Hang out with Donny for a bit, and you understand he talks like a cab driver when he’s not performing. The trouble for me is that when you are writing a book, lazy expletives don’t belong. There are lots of "f" words, shits and "bullshits." And Deutsch is no David Mamet. When he says--“If you’re the kind of person who keeps a journal, you likely won’t work at Deutsch. Dickheads just don’t last here politically—“ he sounds, well, like the kind of person who apparently won’t last at his agency. A chapter title even reads, “Sometimes You Have To Be A Dickhead.” Call me old fashioned, but even if I used the word as regularly as Donny, which I don’t, I wouldn’t immortalize it in my first book.
Donny has had a great run, but it’s clear that just as this book is coming out, he is looking well beyond advertising. His CNBC show runs nightly and that takes up a few hours a day of his time. And he is looking to champion, produce, nurture other “content” projects. In short, it’s pretty clear he is looking to have less contact with clients of his ad agency and progressively less to do with creating advertising in general. Who can blame him? I’ve worked for two ad agencies in my life and the business is full of sycophants and sonovabitches on both the agency and client side. Directors of advertising at companies love to tug on the wings of ad agency CEOs who make much more money than they do, because it’s an unusual relationship where an executive far down the rung at one company can play God to a CEO of another. Generally speaking, the agency CEO will do anything to keep the $100 million account controlled by the ad or marketing director. Deutsch recounts one actual event in which the two top guys at his LA office were invited to and felt compelled to attend the graduation party of the daughter of the president of Mitsubishi Motor Sales. “The Donny”,” himself, allowed himself to be talked into sleeping a night in an Ikea client’s basement room that was normally occupied by a child—a trundle bed with Speed Racer sheets. I can relate. I was once asked to take a client shopping because I had a rental car and she didn’t. I refused, which is why I am happily back in journalism.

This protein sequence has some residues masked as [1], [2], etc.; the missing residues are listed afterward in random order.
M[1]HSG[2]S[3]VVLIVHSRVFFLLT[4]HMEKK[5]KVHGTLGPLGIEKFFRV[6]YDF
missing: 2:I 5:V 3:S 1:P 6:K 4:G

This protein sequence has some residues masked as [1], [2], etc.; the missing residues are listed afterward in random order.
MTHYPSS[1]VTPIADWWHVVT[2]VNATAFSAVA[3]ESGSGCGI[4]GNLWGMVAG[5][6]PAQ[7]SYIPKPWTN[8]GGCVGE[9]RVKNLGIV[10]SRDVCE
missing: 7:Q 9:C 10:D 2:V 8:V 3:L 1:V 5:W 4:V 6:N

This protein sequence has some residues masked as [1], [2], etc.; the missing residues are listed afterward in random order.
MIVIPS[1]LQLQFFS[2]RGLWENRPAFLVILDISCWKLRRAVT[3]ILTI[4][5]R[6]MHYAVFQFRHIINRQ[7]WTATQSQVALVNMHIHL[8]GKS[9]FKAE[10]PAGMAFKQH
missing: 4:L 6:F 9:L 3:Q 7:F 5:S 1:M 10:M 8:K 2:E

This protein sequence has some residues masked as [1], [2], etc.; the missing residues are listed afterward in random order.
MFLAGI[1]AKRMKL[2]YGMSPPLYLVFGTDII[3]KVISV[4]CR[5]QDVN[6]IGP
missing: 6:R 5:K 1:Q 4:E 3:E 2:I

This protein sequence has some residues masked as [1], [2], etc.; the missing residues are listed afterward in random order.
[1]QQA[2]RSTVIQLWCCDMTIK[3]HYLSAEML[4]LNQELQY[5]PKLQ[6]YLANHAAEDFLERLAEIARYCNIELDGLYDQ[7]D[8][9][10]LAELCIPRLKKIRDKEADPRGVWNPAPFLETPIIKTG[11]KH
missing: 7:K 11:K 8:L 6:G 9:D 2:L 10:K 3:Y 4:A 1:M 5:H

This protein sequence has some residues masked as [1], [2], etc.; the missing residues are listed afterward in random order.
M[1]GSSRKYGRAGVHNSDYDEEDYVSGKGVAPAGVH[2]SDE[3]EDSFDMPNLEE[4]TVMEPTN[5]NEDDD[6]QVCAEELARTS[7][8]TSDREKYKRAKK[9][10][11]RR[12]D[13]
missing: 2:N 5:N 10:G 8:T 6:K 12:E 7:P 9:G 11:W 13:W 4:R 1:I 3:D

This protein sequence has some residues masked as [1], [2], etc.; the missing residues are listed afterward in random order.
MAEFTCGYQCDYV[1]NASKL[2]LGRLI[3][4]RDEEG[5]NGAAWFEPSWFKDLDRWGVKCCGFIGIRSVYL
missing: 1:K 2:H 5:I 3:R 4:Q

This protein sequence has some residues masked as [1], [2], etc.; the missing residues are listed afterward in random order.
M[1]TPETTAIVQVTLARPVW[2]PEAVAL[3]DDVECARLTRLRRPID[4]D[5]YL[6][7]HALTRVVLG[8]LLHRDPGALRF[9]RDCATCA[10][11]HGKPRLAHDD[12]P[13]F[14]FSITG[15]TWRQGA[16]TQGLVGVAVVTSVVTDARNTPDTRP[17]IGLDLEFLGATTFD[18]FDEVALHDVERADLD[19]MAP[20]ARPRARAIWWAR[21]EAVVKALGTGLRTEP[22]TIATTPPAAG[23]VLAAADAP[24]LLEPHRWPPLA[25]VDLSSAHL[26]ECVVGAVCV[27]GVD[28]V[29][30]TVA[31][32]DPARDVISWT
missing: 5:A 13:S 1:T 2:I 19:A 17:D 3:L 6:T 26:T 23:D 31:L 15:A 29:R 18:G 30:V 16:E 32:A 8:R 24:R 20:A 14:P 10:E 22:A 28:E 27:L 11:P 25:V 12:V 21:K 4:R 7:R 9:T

Some are questioning whether Deutsch, the agency, jumped the shark when Donny decided to do his CNBC show on a daily basis. Since he became a TV star, Mitsubishi, Revlon, Lenscrafters, Old Navy, Monster.com, Snapple, Coors Light have all left or cut back on their business with Deutsch. And while a few pieces of business have come in, the agency has come up empty on some big pitches.
One thing I have always admired about Donny is his great sense that an ad is not always the answer to a client’s problem. He has "idea people" on his accounts, and he was an early devotee of the Internet, offering Net based solutions to clients before others did. He also knows the power of buzz. That’s why it was puzzling earlier this year when it became known that he fired a creative staffer for circulating via e-mail a funny photo of Donny in a Speedo from the 1980s when the agency chieftain was a bit less buff, but by no means fat. A cyber hunt was conducted to find the perpetrator, and then he was fired. The staffer may have given other reasons over time for being fired, but the impression was left that Donny has lost his sense of humor. That’s bad for an ad man who uses the word “Dickhead” a lot.